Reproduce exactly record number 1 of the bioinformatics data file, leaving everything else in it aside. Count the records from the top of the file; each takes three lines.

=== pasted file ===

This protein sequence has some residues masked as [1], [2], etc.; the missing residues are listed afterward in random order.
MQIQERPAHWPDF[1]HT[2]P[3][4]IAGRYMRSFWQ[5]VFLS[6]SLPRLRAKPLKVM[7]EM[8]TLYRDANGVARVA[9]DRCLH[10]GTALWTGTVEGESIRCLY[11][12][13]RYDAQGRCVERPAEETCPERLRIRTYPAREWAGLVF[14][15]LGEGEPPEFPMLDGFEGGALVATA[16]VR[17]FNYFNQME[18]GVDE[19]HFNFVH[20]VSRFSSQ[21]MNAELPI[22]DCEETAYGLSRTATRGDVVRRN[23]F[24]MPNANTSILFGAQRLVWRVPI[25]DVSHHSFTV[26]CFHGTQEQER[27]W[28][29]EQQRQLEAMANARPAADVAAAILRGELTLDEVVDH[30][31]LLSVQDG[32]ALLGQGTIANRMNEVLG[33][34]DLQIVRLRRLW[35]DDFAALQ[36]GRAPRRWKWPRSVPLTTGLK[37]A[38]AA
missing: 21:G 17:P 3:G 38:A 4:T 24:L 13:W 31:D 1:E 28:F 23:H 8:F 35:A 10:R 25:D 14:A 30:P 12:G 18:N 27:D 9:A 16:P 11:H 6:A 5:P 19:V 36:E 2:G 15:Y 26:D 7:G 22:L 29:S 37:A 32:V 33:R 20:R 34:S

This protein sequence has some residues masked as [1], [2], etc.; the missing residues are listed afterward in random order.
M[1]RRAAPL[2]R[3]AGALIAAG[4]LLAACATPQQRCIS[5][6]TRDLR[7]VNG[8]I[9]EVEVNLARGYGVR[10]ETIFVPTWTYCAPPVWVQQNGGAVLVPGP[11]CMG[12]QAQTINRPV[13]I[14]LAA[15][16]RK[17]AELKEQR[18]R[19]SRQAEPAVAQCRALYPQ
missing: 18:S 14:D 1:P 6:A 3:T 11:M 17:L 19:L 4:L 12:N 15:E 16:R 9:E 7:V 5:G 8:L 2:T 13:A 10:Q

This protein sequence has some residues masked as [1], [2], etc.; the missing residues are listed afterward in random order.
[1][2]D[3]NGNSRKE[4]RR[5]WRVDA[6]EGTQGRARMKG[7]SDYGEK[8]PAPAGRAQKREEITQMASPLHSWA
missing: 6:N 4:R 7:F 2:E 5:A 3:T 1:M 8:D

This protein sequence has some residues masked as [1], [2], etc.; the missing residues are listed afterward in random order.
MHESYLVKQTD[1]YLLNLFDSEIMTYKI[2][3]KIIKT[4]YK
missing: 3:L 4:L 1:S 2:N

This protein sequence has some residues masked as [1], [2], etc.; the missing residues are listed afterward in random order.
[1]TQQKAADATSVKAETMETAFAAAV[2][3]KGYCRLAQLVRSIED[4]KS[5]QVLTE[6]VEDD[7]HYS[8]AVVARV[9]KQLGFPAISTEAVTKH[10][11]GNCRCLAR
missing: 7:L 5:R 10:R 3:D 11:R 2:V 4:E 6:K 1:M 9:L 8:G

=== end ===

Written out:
This protein sequence has some residues masked as [1], [2], etc.; the missing residues are listed afterward in random order.
MQIQERPAHWPDF[1]HT[2]P[3][4]IAGRYMRSFWQ[5]VFLS[6]SLPRLRAKPLKVM[7]EM[8]TLYRDANGVARVA[9]DRCLH[10]GTALWTGTVEGESIRCLY[11][12][13]RYDAQGRCVERPAEETCPERLRIRTYPAREWAGLVF[14][15]LGEGEPPEFPMLDGFEGGALVATA[16]VR[17]FNYFNQME[18]GVDE[19]HFNFVH[20]VSRFSSQ[21]MNAELPI[22]DCEETAYGLSRTATRGDVVRRN[23]F[24]MPNANTSILFGAQRLVWRVPI[25]DVSHHSFTV[26]CFHGTQEQER[27]W[28][29]EQQRQLEAMANARPAADVAAAILRGELTLDEVVDH[30][31]LLSVQDG[32]ALLGQGTIANRMNEVLG[33][34]DLQIVRLRRLW[35]DDFAALQ[36]GRAPRRWKWPRSVPLTTGLK[37]A[38]AA
missing: 21:G 17:P 3:G 38:A 4:T 24:L 13:W 31:D 1:E 28:F 23:H 8:F 35:A 10:R 25:D 14:A 30:P 12:G 18:N 27:D 9:A 16:P 11:H 6:A 5:P 19:V 36:E 2:G 15:Y 26:D 7:G 22:L 29:S 37:A 32:V 33:R 20:R 34:S